Environmental Health & Licensing Unit
As well as the licensing of animal related establishments, the unit also deals with pest control, the control of stray dogs and complaints regarding animal nuisance.
The aims of the service are to:
- reduce the risk to human health from domesticated and wild animals and/or the premises where they are kept;
- to prevent nuisance arising from pet animals or from the keeping or boarding of pet animals; and
- to reduce the risk to animal health arising from the commercial keeping of pets or similar non-livestock animals.
The following is a list of the legislation and who or what it applies to.
Animals as pets
The Pet Animals Act 1951 covers the sale of animals as pets. Premises selling animals must be licensed. They are inspected (once a year) before a licence is issued and are periodically checked to ensure animal welfare, health and safety.
Dangerous wild animals
Anyone wishing to keep the animals listed on the schedule of the Dangerous Wild Animals Act 1976 must apply for a licence to keep dangerous wild animals. The purpose of the legislation is to ensure public safety and the welfare of the animal. Particular attention would be paid to the accommodation in which the animals are to be kept, bearing in mind that certain species of animals, the size of small spiders up to the size of large mammals are listed under the Act.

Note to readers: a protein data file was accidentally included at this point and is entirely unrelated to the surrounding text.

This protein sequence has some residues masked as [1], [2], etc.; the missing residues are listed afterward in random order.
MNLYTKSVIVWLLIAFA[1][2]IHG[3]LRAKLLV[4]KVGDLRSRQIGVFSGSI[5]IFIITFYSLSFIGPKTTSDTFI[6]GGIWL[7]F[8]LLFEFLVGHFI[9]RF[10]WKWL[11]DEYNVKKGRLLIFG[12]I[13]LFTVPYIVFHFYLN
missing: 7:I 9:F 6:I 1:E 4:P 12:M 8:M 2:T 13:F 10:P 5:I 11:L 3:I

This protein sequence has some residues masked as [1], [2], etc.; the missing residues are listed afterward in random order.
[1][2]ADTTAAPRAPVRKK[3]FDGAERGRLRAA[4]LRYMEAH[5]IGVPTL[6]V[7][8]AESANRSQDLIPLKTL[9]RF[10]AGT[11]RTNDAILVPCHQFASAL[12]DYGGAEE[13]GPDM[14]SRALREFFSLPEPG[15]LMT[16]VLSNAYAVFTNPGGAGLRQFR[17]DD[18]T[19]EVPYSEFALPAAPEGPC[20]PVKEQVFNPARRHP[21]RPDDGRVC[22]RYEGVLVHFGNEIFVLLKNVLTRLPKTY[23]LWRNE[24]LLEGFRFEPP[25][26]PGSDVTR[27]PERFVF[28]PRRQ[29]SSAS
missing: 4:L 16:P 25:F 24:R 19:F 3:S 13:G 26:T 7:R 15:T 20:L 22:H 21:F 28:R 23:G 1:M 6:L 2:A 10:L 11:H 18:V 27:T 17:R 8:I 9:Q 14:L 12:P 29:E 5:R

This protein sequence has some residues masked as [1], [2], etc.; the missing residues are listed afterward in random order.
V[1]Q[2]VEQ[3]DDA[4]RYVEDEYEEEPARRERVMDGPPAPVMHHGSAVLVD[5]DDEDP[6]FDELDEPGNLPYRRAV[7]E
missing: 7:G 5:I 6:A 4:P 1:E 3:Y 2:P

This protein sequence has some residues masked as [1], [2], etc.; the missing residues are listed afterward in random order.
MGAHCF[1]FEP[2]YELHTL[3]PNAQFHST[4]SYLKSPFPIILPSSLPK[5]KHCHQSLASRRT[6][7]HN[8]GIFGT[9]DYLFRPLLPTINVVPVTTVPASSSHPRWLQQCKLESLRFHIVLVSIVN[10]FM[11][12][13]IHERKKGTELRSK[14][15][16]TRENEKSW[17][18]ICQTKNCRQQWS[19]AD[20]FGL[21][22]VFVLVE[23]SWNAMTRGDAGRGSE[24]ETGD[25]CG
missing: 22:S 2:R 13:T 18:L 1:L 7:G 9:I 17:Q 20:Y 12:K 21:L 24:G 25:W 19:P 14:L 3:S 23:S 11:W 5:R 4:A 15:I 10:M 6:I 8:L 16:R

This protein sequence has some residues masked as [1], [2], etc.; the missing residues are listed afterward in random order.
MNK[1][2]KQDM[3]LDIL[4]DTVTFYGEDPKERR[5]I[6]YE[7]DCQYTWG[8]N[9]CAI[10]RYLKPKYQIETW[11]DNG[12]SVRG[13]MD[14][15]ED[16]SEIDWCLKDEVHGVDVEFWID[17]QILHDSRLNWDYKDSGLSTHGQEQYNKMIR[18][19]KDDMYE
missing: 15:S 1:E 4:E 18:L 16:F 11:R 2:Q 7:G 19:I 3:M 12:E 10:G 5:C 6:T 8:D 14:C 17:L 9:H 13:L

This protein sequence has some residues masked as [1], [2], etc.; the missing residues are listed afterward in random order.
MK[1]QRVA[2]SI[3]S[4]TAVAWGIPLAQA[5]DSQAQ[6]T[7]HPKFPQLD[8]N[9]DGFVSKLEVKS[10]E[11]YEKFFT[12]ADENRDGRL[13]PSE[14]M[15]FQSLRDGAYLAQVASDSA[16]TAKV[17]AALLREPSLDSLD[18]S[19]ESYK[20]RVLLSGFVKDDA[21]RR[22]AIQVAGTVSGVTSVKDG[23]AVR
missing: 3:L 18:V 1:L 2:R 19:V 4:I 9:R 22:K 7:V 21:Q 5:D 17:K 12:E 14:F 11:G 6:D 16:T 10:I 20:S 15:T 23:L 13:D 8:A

The Riding Establishments Act 1964 and the Riding Establishments Act 1970 require premises used as riding schools to be licensed. An annual inspection is undertaken by a veterinary surgeon in the company of an authorised Council officer to ensure the welfare of the horses, that they are supplied with proper accommodation and pasture, and that the Health and Safety at Work (etc.) Act 1974 is complied with.
The Animal Boarding Establishments Act 1963 requires that premises for boarding dogs and cats must be licensed by us. This includes premises used for home boarding and/or dog day care (including at a private dwelling) as well as commercial kennels and catteries.
The Breeding of Dogs Act 1973, Breeding of Dogs Act 1991, Breeding and Sale of Dogs (Welfare) Act 1999 require anyone who runs a business of breeding dogs to have a licence. The occasional or hobby breeder will generally not require a licence, although you should contact us to discuss the level of breeding you undertake.
The Zoo Licensing Act 1981 requires that any premises that keep wild animals for exhibition to the public, otherwise than for the purposes of a circus or a pet shop, must be licensed by us.
Environmental Health and Licensing
01438 242908 / 242916